On the first, there 337 names in the Book of Mormon. 188 of those are unique, the rest are also found in the Bible. But only a small handful of the biblical names are referring to the biblical place or person (i.e., Jerusalem, Jeremiah, Isaiah, Babylon, Adam and Eve, etc.). All the names from Isaiah are obviously not actual Book of Mormon names, and so on. Then there are some names are names of Book of Mormon places or people, but are also found in the Bible. We only need eliminate the ones that refer to biblical places and people, since those are obviously not random. I am too lazy to count these out, so for convenience, let’s just that cuts us down to 275 Book of Mormon names, counting both people and places. This might be an over estimate, it might be underestimate; I have no idea. There is no hard distinction between toponyms and personal names in the Book of Mormon, and many names are both, so I am not going to worry about eliminating personal names. Presumably, if the Book of Mormon is just fiction, Nahom could have just as easily ended up being a person instead of a place. Of all of those, Nahom is the only N-H-M name in the whole lot.
Now, if the Book of Mormon is fiction, unless someone can give me a compelling reason for why Joseph Smith would use specific names in specific ways, I am going to assume that its distribution of names is totally random and arbitrary (nothing is truly random and arbitrary, but the whole point of “probability” is to assess the odds of something happening by pure chance). That means, Nahom could have landed anywhere in the Book of Mormon. Ishmael could have died at Nephi, in the book written by Nahom, or Nahom could have died at Ishmael, or Nahom could have abridged the record, etc. I think you get the point. So, assuming the same set of 275 names, the odds that Nahom randomly shows up 1 Nephi 17:34 as the name of the place Ishmael is buried is, simply, 1/275, or ~.0036 (.36%). Now that fact, in and of itself, is not terribly remarkable, since we could say the same thing about any of the 275 names. It becomes remarkable only when it seems to be predicted or coupled with some external phenomena, such as the same or a similar name turning up as a toponym in Arabia in about the right place.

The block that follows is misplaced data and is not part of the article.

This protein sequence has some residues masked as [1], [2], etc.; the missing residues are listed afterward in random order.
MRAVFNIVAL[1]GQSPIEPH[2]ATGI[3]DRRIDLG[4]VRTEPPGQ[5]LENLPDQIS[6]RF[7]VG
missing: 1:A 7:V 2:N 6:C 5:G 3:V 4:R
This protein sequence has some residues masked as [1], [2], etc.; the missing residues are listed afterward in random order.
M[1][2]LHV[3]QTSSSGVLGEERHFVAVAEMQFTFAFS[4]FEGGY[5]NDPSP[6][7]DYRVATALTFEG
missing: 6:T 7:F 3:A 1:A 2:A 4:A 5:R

Also, keep in mind that this does not factor in the fact that really, if this is just fiction written by Joseph Smith, there is no reason to assume only those same 275 names could have been used. The possibilities are truly endless once we open up that can of beans, and I am not equipped to deal with it. But really, we would need to figure out the odds that one or more N-H-M names would show up in a set of 275 mostly biblical sounding names is in the first place, and then from there determine the odds of an N-H-M name landing in its spot in 1 Nephi 16:34. I’m guessing the odds of getting an N-H-M in the 275 name set is fairly high, so I don’t think it would significantly alter the probabilities here (which are, I remind you, rough figures anyway).